After 50 Years In Chains And Abused, This Elephant Cried When He Was Finally Rescued

This elephant called Raju was held in chains, beaten and abused for over 50 years in the Uttar Pradesh area of India. To fill his stomach, he would sometimes eat plastic, paper or any handouts from passing tourists.

But thankfully after many years of torture and captivity, the elephant was rescued by the North London-based charity Wildlife SOS in a daring midnight operation. When he was being freed from his spiked shackles, the elephant cried.

A team of vets and wildlife experts were joined by 20 forestry department officers and six policemen to rescue Raju from his suffering.

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They found the elephant shackled with spiked chains.

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The spikes dug into his flesh and the wounds were constantly open.

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During the rescue, the team was astounded to see tears rolling down the elephant’s face.It was so incredibly emotional for all of us. We knew in our hearts he realized he was being freed,” the wildlife charity’s spokesman said.

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Elephants aren’t only majestic. Experts said they’re also deeply emotional and intelligent creatures. They cry when overcome with emotion.

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It took the vets about 45 minutes to remove the chains and spikes.

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Raju’s owner tried to prevent the rescue shouting commands to terrify and provoke the elephant. But the rescue team didn’t give up. “We stood our ground and refused to back down,” Wildlife SOS founder Kartick Satyanarayan said. “As we did so, tears began to roll down Raju’s face.”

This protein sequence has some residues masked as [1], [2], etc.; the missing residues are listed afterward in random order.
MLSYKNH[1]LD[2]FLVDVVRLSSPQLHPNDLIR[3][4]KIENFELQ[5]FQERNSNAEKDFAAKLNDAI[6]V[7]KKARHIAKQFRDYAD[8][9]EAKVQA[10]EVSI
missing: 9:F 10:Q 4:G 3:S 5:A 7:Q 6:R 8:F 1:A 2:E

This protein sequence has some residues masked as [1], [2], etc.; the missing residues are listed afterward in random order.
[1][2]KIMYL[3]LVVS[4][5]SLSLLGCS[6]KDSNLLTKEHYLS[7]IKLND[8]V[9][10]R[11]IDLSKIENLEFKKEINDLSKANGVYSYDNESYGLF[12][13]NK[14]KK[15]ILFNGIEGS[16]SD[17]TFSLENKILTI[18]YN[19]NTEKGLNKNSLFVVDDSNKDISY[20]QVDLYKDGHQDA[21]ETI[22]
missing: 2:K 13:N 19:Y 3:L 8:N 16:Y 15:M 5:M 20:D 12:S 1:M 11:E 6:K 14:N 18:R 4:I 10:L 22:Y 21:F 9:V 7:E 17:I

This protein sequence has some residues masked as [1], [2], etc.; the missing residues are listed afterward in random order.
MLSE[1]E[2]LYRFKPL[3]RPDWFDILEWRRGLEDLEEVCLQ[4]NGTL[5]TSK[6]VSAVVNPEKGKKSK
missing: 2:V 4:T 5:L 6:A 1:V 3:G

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The elephant was finally transported to the Elephant Conservation and Care Centre at Mathura.

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At the sanctuary, Raju is given immediate medical attention and fed well with bananas, banana leaves, mango, bread and biscuits.

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The elephant is now recuperating, and vets are treating his wounds.

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After half a century of suffering, Raju is now enjoying for the first time the taste of freedom and human kindness.

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Enjoying a shower.

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And roaming free at the sanctuary.

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It will be a long rehabilitation process, but we will teach him that humans don’t mean pain and brutality, but it’s going to take time,” Satyanarayan said.

To help for Raju’s recovery or learn more about Wildlife SOS, you can visit their website at